A Formal Approach to Computer Aided 2D Graphical Design for Blind People

Fernando, Sandra. 2021. A Formal Approach to Computer Aided 2D Graphical Design for Blind People. Doctoral thesis, Goldsmiths, University of London [Thesis]

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Abstract or Description

The growth of computer aided drawing systems for blind people (CADB) has long been recognised and
has increased in interest within the assistive technology research area. The representation of pictorial
data by blind and visually impaired (BVI) people has recently gathered momentum with research and
development; however, a survey of published literature on CADB reveals that only marginal research
has been focused on the use of a formal approach for on screen spatial orientation, creation and reuse
of graphics artefacts. To realise the full potential of CADB, such systems should possess attributes of
usability, spatial navigation and shape creation features without which blind users drawing activities
are less likely to be achieved. As a result of this, usable, effective and self-reliant CADB have arisen
from new assistive Technology (AT) research.

This thesis contributes a novel, abstract, formal approach that facilitates BVI users to navigate on
the screen, create computer graphics/diagrams using 2D shapes and user-defined images. Moreover,
the research addresses the specific issues involved with user language by formulating specific rules
that make BVI user interaction with the drawing effective and easier. The formal approach proposed
here is descriptive and it is specified at a level of abstraction above the concrete level of system
technologies. The proposed approach is unique in problem modelling and syntheses of an abstract
computer-based graphics/drawings using a formal set of user interaction commands. This technology
has been applied to enable blind users to independently construct drawings to satisfy their specific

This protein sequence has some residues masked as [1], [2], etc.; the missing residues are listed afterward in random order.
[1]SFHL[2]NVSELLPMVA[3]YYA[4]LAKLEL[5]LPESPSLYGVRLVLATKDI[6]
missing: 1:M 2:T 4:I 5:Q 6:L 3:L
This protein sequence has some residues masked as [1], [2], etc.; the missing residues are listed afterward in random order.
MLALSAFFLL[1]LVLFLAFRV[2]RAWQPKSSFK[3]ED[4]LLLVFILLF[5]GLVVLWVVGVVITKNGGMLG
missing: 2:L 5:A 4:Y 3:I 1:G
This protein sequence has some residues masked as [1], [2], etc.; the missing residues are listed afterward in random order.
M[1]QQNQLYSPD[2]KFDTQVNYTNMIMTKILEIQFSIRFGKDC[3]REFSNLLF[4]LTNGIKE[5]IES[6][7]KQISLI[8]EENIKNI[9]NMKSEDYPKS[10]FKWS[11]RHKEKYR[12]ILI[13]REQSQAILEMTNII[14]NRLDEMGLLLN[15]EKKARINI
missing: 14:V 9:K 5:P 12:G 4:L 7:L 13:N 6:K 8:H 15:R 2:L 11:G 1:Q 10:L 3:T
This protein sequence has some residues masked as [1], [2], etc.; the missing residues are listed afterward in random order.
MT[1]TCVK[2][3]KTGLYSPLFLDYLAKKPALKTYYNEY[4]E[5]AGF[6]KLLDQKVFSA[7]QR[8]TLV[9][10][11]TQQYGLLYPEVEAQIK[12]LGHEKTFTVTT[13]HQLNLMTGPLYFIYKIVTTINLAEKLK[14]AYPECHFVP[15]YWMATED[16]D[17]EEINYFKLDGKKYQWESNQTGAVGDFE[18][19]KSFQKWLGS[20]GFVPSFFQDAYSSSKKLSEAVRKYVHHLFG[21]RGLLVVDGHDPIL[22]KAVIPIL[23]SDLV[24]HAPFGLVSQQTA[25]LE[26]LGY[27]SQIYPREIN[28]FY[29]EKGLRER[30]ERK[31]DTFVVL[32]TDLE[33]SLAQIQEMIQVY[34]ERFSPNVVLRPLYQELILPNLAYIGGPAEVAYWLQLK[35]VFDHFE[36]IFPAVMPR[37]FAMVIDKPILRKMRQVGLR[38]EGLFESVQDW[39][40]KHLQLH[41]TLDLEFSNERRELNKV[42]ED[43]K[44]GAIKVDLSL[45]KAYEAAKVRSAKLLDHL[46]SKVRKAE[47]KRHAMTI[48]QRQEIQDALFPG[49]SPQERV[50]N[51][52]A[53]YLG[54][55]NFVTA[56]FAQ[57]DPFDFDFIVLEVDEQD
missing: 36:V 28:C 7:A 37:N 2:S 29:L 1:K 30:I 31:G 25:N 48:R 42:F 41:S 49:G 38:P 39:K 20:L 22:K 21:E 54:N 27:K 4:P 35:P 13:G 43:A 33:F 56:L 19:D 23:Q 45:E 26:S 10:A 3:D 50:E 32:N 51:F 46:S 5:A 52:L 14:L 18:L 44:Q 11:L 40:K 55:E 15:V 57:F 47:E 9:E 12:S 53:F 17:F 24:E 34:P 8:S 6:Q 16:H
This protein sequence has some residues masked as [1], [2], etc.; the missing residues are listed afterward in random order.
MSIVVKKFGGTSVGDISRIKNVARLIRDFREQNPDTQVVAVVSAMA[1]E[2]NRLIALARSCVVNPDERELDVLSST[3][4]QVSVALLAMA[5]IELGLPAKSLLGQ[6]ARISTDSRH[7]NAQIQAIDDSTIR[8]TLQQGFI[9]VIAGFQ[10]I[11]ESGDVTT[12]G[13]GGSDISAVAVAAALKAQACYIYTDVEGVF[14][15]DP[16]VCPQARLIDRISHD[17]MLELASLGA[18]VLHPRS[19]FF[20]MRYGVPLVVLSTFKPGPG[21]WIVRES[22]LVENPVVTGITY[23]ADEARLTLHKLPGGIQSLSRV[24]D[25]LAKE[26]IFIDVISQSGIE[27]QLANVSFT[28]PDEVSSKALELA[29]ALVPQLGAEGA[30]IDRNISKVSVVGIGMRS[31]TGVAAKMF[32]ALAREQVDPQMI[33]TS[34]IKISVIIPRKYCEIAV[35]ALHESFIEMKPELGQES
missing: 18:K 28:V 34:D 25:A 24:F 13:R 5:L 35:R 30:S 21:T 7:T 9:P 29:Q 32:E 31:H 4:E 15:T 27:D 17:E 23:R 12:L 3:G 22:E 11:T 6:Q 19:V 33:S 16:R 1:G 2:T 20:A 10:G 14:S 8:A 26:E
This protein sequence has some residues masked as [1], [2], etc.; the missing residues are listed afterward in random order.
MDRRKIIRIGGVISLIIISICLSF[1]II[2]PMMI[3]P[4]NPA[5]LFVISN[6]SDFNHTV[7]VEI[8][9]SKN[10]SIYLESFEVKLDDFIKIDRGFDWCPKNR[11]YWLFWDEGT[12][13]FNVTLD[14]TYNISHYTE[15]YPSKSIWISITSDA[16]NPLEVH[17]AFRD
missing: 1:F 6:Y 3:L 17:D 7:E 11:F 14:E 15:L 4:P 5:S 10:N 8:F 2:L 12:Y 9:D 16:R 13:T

needs without recourse to a specific technology and without the intervention of support workers. The
specification aims to be the foundation for a system scope, investigation guidelines and user-initiated
command-driven interaction. Such an approach will allow system designers and developers to proceed
with greater conceptual clarity than it is possible with current technologies that is built on concrete
system-driven prototypes.

In addition to the scope of the research the proposed model has been verified by various types
of blind users who have independently constructed drawings to satisfy their specific needs without
the intervention of support workers. The effectiveness and usability of the proposed approach has
been compared against conventional non-command driven drawing systems by different types of blind
users. The results confirm that the abstract formal approach proposed here using command-driven
means in the context of CADB enables greater comprehension by BVI users. The innovation can be
used for both educational and training purposes. The research, thereby sustaining the claim that the
abstract formal approach taken allows for the greater comprehension of the command-driven means in
the context of CADB, and how the specification aid the design of such a system.

Item Type:

Thesis (Doctoral)

Identification Number (DOI):

https://doi.org/10.25602/GOLD.00030382

Keywords:

education; universal design; usability; visual impairment; blind drawing; assistive technology; blind users; compass-based navigation; screen navigation technology; visually impaired

Departments, Centres and Research Units:

Computing

Date:

30 June 2021

Item ID:

30382

Date Deposited:

27 Jul 2021 16:24

Last Modified:

27 Jul 2021 16:24

URI:

https://research.gold.ac.uk/id/eprint/30382

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